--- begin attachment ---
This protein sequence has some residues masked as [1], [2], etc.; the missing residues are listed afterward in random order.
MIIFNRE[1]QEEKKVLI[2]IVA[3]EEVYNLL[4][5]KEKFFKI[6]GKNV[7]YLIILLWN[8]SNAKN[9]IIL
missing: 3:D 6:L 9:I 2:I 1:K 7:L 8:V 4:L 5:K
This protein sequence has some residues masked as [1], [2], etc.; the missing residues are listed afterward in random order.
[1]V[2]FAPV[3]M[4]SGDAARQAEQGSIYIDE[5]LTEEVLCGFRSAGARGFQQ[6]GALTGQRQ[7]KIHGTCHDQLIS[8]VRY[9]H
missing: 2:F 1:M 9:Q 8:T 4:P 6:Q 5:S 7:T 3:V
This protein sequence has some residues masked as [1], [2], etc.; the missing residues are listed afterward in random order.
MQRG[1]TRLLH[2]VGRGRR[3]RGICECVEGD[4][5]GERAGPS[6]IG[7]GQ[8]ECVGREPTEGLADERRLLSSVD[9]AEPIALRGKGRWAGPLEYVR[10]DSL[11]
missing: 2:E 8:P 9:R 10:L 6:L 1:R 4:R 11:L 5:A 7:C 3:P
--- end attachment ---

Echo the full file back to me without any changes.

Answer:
This protein sequence has some residues masked as [1], [2], etc.; the missing residues are listed afterward in random order.
MIIFNRE[1]QEEKKVLI[2]IVA[3]EEVYNLL[4][5]KEKFFKI[6]GKNV[7]YLIILLWN[8]SNAKN[9]IIL
missing: 3:D 6:L 9:I 2:I 1:K 7:L 8:V 4:L 5:K
This protein sequence has some residues masked as [1], [2], etc.; the missing residues are listed afterward in random order.
[1]V[2]FAPV[3]M[4]SGDAARQAEQGSIYIDE[5]LTEEVLCGFRSAGARGFQQ[6]GALTGQRQ[7]KIHGTCHDQLIS[8]VRY[9]H
missing: 2:F 1:M 9:Q 8:T 4:P 6:Q 5:S 7:T 3:V
This protein sequence has some residues masked as [1], [2], etc.; the missing residues are listed afterward in random order.
MQRG[1]TRLLH[2]VGRGRR[3]RGICECVEGD[4][5]GERAGPS[6]IG[7]GQ[8]ECVGREPTEGLADERRLLSSVD[9]AEPIALRGKGRWAGPLEYVR[10]DSL[11]
missing: 2:E 8:P 9:R 10:L 6:L 1:R 4:R 11:L 5:A 7:C 3:P